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Prince William, Kate Middleton and Mary Boleyn

Posted By on August 3, 2010

Prince William

An article in today’s Daily Mail, entitled “Wills and Kate, kissing cousins! How the Royal lovebirds are related thanks to a Tudor tyrant so bloodthirsty he’s been airbrushed from history” announces the “dark and deliciously murky secret”, the royal skeleton in the closet, that not only are Prince William and his girlfriend, Kate Middleton, distantly related (12th cousins once removed), but that they are descended from “a murderous despot whose bloody deeds have been deliberately forgotten by history” – Sir Thomas Leighton.

Sir Thomas Leighton was a soldier and the Governor of Guernsey during the reign of Elizabeth I and, according to the Daily Mail, was “a despot and a dictator” who “brooked no argument and made life hell for those he ruled.” In fact, “so hated was Leighton, that on his death in 1610, the official report on his demise was defaced by angry Guernsey residents. And uniquely for such an important figure in the Elizabethan court – his wife was the Queen’s cousin – no portrait of him survives. All were destroyed or lost.”

The article goes on to give a rundown of Leighton and his “reign of terror”, which began in Guernsey in 1570, and it is interesting that Leighton sailed from Guernsey to England in 1587 to advise Sir Walter Raleigh on a defence strategy to keep England safe from the Spanish Armada and that he was rewarded with a knighthood and the hand of Elizabeth Knollys in marriage, but the Elizabeth Knollys connection is far more interesting to me. The article says of Elizabeth:-

“Elizabeth Knollys had important connections: not only was she a cousin of the Queen, but also a relation of Anne Boleyn, second wife of King Henry VIII. In her Tudor ruff, she rather resembled an early Kate Middleton, and soon became Sir Thomas Leighton’s most valuable conquest, on or off the battlefield.”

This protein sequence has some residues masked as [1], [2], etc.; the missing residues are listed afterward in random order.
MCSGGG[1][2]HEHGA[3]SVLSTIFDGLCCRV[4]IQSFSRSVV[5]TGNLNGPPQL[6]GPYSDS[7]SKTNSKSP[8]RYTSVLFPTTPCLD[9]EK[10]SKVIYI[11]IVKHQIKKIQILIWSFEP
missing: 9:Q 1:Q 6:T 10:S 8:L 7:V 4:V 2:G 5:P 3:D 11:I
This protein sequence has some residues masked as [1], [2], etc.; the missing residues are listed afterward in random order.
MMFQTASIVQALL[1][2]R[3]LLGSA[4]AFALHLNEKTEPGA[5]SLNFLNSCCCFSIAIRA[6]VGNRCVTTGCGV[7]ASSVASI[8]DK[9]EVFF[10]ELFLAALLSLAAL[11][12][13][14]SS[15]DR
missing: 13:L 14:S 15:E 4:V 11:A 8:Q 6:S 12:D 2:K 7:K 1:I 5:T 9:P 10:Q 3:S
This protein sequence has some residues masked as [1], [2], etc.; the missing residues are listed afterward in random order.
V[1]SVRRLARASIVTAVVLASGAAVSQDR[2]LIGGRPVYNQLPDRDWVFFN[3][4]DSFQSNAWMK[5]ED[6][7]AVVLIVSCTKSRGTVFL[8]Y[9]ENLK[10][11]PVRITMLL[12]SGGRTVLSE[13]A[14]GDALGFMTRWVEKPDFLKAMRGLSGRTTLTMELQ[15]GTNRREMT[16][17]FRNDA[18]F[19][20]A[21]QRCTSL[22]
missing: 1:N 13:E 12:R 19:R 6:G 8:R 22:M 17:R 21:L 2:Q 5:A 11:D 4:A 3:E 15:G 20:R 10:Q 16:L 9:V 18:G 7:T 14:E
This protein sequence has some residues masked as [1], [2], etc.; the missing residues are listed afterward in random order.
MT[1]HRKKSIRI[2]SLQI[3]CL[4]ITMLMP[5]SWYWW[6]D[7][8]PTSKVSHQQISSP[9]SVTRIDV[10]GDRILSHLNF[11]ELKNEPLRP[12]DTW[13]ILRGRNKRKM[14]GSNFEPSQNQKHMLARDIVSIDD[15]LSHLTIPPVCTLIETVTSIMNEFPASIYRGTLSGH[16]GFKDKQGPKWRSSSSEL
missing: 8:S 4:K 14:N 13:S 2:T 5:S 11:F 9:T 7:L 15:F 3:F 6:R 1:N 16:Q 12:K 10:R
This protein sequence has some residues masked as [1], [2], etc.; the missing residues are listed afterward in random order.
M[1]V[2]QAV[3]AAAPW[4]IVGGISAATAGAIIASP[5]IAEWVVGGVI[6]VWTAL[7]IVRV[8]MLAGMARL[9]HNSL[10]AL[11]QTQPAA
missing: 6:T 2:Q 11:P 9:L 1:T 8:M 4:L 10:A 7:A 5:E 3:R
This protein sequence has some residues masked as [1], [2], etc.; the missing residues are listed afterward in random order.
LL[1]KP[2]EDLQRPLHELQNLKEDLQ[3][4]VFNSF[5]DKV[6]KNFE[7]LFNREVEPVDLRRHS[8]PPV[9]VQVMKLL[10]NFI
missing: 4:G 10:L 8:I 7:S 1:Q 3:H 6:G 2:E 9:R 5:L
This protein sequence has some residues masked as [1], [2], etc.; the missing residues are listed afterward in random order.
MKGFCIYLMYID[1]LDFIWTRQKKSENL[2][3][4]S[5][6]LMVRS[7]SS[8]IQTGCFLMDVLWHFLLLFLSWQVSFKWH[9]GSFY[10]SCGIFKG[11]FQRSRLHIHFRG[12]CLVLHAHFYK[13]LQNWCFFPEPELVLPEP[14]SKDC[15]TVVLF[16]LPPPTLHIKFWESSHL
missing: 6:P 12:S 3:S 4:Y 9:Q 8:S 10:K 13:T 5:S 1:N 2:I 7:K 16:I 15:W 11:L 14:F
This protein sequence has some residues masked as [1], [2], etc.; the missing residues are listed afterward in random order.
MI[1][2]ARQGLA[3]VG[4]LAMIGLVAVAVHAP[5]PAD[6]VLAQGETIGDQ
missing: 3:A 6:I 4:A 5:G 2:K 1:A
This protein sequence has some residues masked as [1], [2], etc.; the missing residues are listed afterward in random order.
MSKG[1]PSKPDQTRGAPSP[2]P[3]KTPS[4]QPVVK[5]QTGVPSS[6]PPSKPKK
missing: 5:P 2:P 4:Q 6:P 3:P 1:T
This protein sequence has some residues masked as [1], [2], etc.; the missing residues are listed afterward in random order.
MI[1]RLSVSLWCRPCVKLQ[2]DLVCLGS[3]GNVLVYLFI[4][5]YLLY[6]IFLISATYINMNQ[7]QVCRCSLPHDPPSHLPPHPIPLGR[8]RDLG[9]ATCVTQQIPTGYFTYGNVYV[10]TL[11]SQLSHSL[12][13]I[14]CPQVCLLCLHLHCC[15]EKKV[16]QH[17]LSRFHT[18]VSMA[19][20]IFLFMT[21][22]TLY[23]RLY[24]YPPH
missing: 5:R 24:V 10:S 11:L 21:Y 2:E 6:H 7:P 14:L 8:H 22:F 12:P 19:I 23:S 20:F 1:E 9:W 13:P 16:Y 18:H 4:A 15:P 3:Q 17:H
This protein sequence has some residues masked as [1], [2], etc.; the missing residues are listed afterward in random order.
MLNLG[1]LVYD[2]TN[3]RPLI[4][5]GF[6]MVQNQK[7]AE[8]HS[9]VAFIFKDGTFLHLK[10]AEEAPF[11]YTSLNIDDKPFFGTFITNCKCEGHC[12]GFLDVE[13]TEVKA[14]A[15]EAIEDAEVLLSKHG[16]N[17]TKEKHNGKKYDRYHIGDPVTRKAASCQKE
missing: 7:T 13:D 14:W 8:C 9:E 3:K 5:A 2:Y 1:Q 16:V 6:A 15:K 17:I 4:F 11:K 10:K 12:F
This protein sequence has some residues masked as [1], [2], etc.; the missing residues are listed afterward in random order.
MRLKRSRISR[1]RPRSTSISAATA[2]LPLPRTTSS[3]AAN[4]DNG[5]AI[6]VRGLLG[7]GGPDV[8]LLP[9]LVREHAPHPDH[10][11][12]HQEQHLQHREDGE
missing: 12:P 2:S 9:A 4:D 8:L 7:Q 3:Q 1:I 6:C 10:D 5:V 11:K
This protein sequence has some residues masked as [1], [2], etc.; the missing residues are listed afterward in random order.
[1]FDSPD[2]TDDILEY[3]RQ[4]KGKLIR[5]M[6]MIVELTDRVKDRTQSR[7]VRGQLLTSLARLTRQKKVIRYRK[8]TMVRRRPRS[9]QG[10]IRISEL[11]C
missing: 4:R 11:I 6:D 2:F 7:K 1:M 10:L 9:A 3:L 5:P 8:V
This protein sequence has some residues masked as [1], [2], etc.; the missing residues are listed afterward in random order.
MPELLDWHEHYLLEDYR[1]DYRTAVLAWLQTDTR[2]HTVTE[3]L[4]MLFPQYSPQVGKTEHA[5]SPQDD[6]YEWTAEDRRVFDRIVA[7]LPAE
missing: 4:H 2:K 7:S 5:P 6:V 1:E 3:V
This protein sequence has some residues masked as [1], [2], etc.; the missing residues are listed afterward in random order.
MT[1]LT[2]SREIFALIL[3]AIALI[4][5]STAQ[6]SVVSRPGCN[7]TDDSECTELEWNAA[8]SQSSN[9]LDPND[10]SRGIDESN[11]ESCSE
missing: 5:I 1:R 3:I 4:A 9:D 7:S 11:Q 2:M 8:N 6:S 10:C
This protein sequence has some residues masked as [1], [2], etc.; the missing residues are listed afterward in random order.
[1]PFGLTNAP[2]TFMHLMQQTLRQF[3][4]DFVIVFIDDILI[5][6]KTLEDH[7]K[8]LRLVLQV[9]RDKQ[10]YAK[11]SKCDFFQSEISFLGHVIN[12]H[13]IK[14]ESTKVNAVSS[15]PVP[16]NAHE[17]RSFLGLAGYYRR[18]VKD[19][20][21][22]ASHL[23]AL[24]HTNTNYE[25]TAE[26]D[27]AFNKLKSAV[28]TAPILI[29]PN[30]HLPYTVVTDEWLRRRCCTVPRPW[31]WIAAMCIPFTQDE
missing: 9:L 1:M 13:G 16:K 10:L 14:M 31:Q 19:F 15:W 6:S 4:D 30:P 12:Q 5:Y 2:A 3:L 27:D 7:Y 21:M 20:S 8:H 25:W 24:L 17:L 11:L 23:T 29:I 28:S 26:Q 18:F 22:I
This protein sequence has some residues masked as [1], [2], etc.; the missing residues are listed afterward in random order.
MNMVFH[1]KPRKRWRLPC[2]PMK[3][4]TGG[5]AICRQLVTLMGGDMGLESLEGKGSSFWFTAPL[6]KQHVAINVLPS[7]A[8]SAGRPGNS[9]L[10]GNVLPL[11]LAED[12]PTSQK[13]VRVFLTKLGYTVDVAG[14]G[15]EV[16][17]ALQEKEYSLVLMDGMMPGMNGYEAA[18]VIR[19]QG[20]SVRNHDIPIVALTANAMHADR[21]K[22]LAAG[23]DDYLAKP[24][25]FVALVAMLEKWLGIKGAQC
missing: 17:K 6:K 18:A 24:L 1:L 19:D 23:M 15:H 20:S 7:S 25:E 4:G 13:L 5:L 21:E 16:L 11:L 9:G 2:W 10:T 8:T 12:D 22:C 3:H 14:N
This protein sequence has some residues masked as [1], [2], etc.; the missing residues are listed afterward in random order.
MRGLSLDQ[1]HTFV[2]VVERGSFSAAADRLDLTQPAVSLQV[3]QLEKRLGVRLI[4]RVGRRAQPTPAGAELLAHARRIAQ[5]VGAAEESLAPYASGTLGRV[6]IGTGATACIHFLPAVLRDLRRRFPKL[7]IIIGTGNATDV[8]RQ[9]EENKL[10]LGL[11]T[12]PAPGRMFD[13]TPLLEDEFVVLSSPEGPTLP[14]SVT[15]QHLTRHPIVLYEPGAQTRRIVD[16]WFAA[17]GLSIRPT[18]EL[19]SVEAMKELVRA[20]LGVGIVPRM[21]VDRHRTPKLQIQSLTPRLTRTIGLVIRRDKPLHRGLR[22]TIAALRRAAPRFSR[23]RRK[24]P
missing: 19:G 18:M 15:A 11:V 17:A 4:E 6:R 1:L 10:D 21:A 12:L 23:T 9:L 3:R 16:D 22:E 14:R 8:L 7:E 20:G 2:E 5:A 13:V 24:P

Elizabeth Knollys

Yes, she was a relative of the Queen and of Anne Boleyn because she was the granddaughter of Mary Boleyn, Henry VIII’s famous mistress and the sister of Anne Boleyn. Elizabeth Knollys was the daughter of Sir Francis Knollys and Catherine Carey, daughter of Mary Boleyn and her first husband, William Carey. Isn’t it more interesting to link Wills and Kate to a royal mistress? I think so, particularly when some people think that Catherine Carey and her brother Henry were actually Henry VIII’s illegitimate children.

Obviously there is no conclusive evidence that Catherine Carey was the King’s daughter, but she was born in 1524, during the time when Mary Boleyn was Henry’s mistress. Henry VIII did not acknowledge either her or her younger brother, Henry, as his children, but then he had no need – Catherine was just a girl (and he had one of those already), he already had an illegitimate son that he had recognised (Henry Fitzroy) and Mary was married to William Carey, a gentleman of the Privy Chamber, and so the child could be passed off as his. We’ll just never know for sure, all we can do is hypothesise.

Anyway, I will be writing more about Mary Boleyn later this week, as part of our series on the Boleyn family, but I just thought that the link to Mary Boleyn was more of a skeleton in the “royal closet” than linking Wills and Kate to an Elizabethan dictator.

Update: Unfortunately, experts have now disproved this link between Kate and Mary Boleyn, see http://www.wargs.com/royal/kate.html

Notes and Sources

41 thoughts on “Prince William, Kate Middleton and Mary Boleyn”

  1. Louise says:

    As far as Mary Boleyn’s relationship with Henry is concerned I tend to hedge my bets. All we know for sure is that the two were involved in a sexual relationship at some stage, and we only know that for certain because it was raised at the time of Henry’s divorce from Anne. It could have lasted for as long as 4 or 5 years, but likewise it could have been a quick fling. There is no actual evidence to say when it started or when it finished or for how long it lasted. As Claire says, it’s all pure speculation. I can’t see that there will ever be any way of knowing for certain and I really hate that. I sometimes daydream that a vast amount of previously lost letters will miraculously be found which will answer all our questions, but I think that’s just wishful thinking!